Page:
Does the 5th amendment right to avoid self-incrimination apply only to the particular charges being brough in a given case, or does it cover any statement that could be incriminating, even if it were in a different proceeding, or if the record from Case A were to be used as evidence in Case B?
No, it applies to all cases ... if you state something in case A, it can be used in case B. Which is the point of the protection: if you are on trial for jaywalking, and can "prove" that you were not jaywalking because instead you were robbing a bank across town, the law cannot compel you to state where you were (thereby confessing to some other crime). You can volunteer it / waive your right (and be an idiot), but the law cannot force you to confess.
If somebody were being charged for one crime that probably left evidence on the HDD(kiddie porn, say); would the fact that they know that there is evidence of CC-skimming(but, unlike the kiddie porn, the feds have no circumstantial evidence or other grounds for belief) justify a 5th-amendment refusal to decrypt the volume? Would the other potentially-incriminating stuff be irrelevant because it isn't among the charges(even if the court record could be used as evidence to bring future charges)? Would the suspect be compelled to divulge the key; but the prosecution only have access to material relevant to the charges being filed, with some 3rd party forensics person 'firewalling' to exclude all irrelevant material?
I didn't see the warrant specifically mentioned, but "normally" the search warrant has to specify exactly what is being searched, and is thus ONLY valid for what is being searched. For example, the search warrant would say "the file named kiddie_porn.jpeg", and thus only that file (and not ccfraud.txt) becomes evidence. That said, warrants can also be broad - the hard drives themselves were presumably seized because the search warrant said "any computers and electronic storage devices located at 123 Perpetrator Street". Fishing expedition warrants saying "all files showing evidence of kiddie porn" tend to get thrown out, but a warrant saying "all files under C:\kiddie_porn" backed up by evidence (a P2P log) showing that files in fact were placed within C:\kiddie_porn is probably valid - and a warrant backed up by a P2P log is almost certainly what the search warrant this judge is ruling about says.
Not being a lawyer, I can't tell you what happens if the person examining the encrypted contents happens to see evidence of some other crime. But the physical analogy is this: if the police show up with a warrant to search your house for "computers", they are obviously entitled to seize all computers. And if they walk through your house and see illegal drugs sitting on the table, that's admissible evidence ("in plain sight") (Interestingly, it cannot be seized because the warrant does not specify "drugs". But what happens is the cop calls the judge and says "I'm executing warrant A for computers and see drugs on the table, can I get warrant B to seize the drugs?" and the judge faxes over a warrant right away). But they are not allowed to rifle through all your drawers and closets - drugs found there are not admissible evidence because they are not "in plain sight". (Unless you give the police permission - and they WILL ask. Which is why lawyers always advise saying "I do not consent" - you cannot stop the search / seizure, but not consenting makes any evidence found without a warrant inadmissible and the police potentially liable for misconduct). It's difficult to guess how courts would apply this standard to searching a HDD, but they would do it by starting with the physical analogy and figuring out how it applies to electronics.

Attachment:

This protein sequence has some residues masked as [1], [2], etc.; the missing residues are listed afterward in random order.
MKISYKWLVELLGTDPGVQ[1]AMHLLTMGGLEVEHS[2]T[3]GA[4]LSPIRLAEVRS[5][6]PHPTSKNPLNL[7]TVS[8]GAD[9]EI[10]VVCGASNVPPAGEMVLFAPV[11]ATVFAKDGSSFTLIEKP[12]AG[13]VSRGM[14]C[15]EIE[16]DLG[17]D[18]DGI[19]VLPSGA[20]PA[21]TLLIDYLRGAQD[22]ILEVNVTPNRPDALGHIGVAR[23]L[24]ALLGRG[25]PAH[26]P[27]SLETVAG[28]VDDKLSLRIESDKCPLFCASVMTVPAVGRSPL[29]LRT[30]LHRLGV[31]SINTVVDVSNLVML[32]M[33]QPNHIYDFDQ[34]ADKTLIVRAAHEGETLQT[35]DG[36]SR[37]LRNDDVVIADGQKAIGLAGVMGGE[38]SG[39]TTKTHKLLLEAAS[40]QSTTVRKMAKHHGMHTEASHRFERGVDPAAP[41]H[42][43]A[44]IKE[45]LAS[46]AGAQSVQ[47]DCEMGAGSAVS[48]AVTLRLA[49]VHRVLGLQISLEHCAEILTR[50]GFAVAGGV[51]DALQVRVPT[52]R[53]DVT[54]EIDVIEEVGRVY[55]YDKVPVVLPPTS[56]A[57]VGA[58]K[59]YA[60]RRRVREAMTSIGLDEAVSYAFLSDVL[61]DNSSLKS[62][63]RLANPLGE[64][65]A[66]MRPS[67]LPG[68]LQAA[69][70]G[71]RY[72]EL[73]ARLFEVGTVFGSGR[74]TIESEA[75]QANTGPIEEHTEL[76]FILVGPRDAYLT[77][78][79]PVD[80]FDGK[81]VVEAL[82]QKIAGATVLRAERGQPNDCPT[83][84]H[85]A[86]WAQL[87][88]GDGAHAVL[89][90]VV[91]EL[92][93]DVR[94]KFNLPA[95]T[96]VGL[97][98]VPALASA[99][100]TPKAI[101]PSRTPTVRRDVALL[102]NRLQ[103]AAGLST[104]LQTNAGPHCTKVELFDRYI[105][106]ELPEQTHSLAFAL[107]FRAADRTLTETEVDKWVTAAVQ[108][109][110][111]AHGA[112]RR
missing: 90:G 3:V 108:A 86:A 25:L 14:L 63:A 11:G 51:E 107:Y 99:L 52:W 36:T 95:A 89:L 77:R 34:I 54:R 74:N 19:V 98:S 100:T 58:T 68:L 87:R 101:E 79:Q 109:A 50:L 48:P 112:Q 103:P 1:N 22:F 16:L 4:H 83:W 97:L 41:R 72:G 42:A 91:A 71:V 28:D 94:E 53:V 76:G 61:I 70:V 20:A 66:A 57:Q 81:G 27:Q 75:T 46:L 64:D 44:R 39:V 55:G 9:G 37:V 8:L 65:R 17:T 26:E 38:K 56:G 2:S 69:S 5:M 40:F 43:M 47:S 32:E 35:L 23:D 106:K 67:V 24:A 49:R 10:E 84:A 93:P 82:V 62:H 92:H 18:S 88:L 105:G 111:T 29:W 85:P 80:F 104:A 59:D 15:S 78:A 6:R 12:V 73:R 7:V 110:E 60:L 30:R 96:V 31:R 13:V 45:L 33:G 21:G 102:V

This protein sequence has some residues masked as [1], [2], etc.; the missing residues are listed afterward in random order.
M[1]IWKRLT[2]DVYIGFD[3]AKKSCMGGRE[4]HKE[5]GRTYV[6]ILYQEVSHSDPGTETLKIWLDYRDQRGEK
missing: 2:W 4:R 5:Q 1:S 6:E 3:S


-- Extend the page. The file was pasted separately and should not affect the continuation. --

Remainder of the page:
What's happening in this case is that the prosecution knows files with kiddie porn names were downloaded. But they still cannot prove the files contain actual kiddie porn. (Maybe this guy is sick and thinks naming his legal porn files with kiddie porn names is funny). So the prosecutor was hoping to compel this guy to hand over the encrypted files (whose names they knew), under a warrant that compels him to be truthful about their contents (by having a neutral 3rd party do the work). The judge decided that the prosecutor does not have enough evidence to prove this guy actually knew what was in the files (maybe he operates a repository with files stored on an encrypted disk, but does not himself have access to the files). The judge also implied that if the prosecutors DID have evidence of what was in the files (maybe 1 or 2 got left on unencrypted drives by the P2P program as intermediate files and the filenames matched?), he probably would authorize the warrant and require this guy to decrypt his drives.